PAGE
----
Things You Didn't Know About Bryce Canyon National Park But Should

Bryce Canyon National Park in Utah is many photographs' favorite. Its wilderness and otherworldly rock spires lure more than a million visitors every year. This is where hoodoos and forest are mixed together.

But most people may not be familiar with this national treasure's secrets. Knowing them may help you decide when to go on a trip there and plan a list of adventures to explore.

The Bryce Canyon is actually not a canyon

The park is not a canyon, according to the National Parks Service. Rather, it is a spectacular series of more than a dozen amphitheaters, each of which is carved at least 1,000 feet into the chromatic limestone of the Paunsaugunt Plateau.

The park is perfect for stargazing

Explore the Navajo Trail – start at Sunset Point and travel down the stunning canyons of Utah. Watch the bright stars shine among the hoodoos rock formations. This is the ultimate place to enjoy the glory of the night sky. Far from the light pollution of civilization, Bryce Canyon is the last grand sanctuary of natural darkness, according to NPS. While you can see about 2,500 starts in most rural places in the country, at Bryce Canyon you get to witness around 7,500.

It's one of the best places to enjoy the wilderness

According to Intrepid Travel, Bryce Canyon has often been described as a "forest of stone" and a "cave without a roof." Hoodoos are pillars of rock that have been left standing due to erosion. You may have seen something similar in Turkey's Cappadocia region, or Australia's Pinnacles Desert, but nowhere have you seen them like this. This is rocky scenery at its best (see the world's best places for rock climbing). 

Sunrises don't get much more beautiful than here

Travel to the famous Sunrise Point in Bryce Canyon for an incredible view of the sunrise. Watch as the rock formations glisten and the park lights up in mind-blowing colors.

The park's beauty in the winter is unbeatable

With the stunning contrast of red rock among white snow and bright blue skies, it is a surreal experience. Enjoy a snowshoe planet walk or try some cross-country skiing on the Red Canyon Bike Path. Bryce Canyon National Park gets plenty of snow. It is a very popular cross-country ski area. Put on your winter clothes and go on a snowshoe hike or take a winter astronomy session. Wake up and go outside on your sun deck and admire the view of the Bryce Canyon.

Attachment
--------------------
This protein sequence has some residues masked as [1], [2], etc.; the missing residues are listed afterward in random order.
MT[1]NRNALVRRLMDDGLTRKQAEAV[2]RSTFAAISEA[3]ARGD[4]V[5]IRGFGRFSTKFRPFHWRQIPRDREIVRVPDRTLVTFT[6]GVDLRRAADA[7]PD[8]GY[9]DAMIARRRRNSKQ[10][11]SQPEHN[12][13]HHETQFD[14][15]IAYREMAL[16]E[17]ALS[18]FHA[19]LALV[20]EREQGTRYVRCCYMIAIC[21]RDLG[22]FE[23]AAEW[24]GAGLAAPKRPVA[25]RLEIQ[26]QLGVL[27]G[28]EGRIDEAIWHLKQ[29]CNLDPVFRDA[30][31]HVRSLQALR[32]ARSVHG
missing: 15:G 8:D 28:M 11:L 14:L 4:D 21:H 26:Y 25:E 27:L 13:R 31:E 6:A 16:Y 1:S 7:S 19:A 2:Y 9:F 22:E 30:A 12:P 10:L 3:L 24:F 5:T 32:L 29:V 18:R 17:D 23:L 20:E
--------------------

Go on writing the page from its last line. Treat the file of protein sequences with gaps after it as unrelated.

Bryce Canyon is part of the "Perfect American Road Trip"

Discovery News partnered with Michigan State University doctoral student Randy Olson, who works on algorithms for travel routes. There were only three rules in the study:  There must be at least one stop in each of the 48 states in the continental U.S., each stop would need to be at National Natural Landmark, National Historic Site, National Park, or National Monument and the trip would have to be done by car (and not leave the U.S.).Bryce Canyon National Parks is No. 2 on the list.

The park is named after a rancher

Ebenezer Bryce was a rancher who started working the area in 1875. According to National Geographic, he used to say that "It's a hell of a place to lose a cow" when he showed it to visitors.

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Bats, Volcanos, Crocs: 15 Hair-Raising National Park Adventures

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The Most Dangerous Places in National Parks